Every practicing attorney and judge has by now likely seen the video of the Texas attorney who appeared at a court hearing conducted via Zoom in the form of a fluffy, white kitten. “I’m here live. I’m not a cat,” has emerged as the mantra of the week. The enthusiasm with which the recording has been shared reflects both the ubiquity of web-based hearings and the technological mishaps that can derail them. But technology is not the only thing that can go awry in a remote proceeding. Sometimes the problems are more fundamentally human, arising from behaviors that, were they committed in the courtroom, might lead to a finding of direct criminal contempt. Repeatedly talking over a judge or another litigant, arguing with a judge after having been asked to be quiet, cursing at a judge or another person present, using a racial slur, or appearing in a state of undress are examples. When a person engages in this sort of behavior in a remote proceeding, may the judge summarily punish the act as direct criminal contempt? Or must the judge issue an order to show cause and address the contemptuous behavior in a subsequent proceeding?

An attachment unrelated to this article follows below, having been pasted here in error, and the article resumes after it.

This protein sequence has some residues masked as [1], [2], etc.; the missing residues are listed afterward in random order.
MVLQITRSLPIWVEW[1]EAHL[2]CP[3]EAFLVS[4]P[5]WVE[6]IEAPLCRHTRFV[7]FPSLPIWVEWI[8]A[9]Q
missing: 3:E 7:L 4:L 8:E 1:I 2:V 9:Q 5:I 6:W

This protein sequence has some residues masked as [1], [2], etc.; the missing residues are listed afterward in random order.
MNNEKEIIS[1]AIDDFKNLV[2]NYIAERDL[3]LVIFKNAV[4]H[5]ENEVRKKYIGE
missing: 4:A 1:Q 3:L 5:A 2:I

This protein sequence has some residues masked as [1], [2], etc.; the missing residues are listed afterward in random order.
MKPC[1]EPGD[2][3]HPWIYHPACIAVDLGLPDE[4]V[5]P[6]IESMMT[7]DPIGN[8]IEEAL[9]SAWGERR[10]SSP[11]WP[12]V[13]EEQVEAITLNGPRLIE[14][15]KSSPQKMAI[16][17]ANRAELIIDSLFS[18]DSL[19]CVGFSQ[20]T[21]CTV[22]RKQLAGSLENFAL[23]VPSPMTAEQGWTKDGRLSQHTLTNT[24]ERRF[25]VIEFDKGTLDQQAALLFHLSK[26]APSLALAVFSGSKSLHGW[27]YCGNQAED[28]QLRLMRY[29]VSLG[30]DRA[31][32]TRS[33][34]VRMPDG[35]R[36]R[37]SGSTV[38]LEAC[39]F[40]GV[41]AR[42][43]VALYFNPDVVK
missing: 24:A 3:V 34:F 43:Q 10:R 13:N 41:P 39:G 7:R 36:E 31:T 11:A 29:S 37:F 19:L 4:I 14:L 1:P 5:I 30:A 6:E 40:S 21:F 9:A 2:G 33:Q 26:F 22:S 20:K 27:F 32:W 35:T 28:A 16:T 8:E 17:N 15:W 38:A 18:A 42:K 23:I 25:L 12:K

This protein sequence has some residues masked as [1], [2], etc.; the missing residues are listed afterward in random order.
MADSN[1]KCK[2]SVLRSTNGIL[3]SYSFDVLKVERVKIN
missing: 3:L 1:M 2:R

Last month, the NC Judicial College offered our first criminal legal update via Zoom. Many of you tuned in and said you liked it. So we followed up two weeks later with another. Some of you have said we should make this a thing. We’re not ready to say this is forever just yet, but we like the way things are going. So please join us again this Friday for our third Zoom update in the time of COVID-19. And we will commit right now to offering another criminal legal update on Friday, May 8. Here are the details for joining us this week: